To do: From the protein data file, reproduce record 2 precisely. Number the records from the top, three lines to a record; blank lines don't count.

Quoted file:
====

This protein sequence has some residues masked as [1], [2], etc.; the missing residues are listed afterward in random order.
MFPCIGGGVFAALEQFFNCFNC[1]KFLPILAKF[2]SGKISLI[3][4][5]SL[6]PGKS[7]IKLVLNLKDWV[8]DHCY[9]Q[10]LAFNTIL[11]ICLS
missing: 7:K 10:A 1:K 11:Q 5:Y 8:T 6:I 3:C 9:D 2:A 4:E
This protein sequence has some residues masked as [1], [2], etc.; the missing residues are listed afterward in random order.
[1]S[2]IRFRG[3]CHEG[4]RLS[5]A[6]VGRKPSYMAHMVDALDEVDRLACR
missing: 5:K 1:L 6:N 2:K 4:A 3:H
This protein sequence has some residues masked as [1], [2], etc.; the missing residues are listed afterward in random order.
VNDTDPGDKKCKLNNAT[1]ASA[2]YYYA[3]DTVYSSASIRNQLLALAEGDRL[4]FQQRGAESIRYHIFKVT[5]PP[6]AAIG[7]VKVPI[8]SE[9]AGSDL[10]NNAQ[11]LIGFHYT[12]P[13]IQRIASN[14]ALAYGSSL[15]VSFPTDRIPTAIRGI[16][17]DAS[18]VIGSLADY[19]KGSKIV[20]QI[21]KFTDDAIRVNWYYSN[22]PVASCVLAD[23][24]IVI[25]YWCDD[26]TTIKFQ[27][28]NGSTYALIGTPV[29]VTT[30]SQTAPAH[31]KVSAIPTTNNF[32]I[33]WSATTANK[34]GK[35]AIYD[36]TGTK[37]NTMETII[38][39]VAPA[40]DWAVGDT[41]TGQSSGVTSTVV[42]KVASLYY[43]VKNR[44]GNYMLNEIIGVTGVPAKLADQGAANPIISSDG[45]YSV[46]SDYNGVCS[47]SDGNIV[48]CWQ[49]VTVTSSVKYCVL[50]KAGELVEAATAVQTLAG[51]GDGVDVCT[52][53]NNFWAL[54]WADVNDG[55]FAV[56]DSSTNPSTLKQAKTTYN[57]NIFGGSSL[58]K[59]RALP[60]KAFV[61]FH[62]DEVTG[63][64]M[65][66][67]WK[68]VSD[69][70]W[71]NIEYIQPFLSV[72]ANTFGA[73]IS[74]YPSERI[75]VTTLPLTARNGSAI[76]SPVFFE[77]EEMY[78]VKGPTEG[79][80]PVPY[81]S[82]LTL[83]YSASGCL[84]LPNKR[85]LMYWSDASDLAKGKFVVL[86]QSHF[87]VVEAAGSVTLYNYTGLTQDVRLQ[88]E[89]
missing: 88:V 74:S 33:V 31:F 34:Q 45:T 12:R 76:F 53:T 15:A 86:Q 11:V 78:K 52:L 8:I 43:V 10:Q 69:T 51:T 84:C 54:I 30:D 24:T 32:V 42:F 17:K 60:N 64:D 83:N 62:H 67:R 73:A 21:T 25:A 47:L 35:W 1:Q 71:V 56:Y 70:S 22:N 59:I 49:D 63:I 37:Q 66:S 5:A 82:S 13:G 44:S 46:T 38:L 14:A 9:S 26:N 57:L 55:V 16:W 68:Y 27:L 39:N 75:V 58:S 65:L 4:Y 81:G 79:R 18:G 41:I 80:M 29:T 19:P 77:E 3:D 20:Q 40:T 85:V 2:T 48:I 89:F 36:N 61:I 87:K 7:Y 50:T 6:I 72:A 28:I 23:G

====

This protein sequence has some residues masked as [1], [2], etc.; the missing residues are listed afterward in random order.
[1]S[2]IRFRG[3]CHEG[4]RLS[5]A[6]VGRKPSYMAHMVDALDEVDRLACR
missing: 5:K 1:L 6:N 2:K 4:A 3:H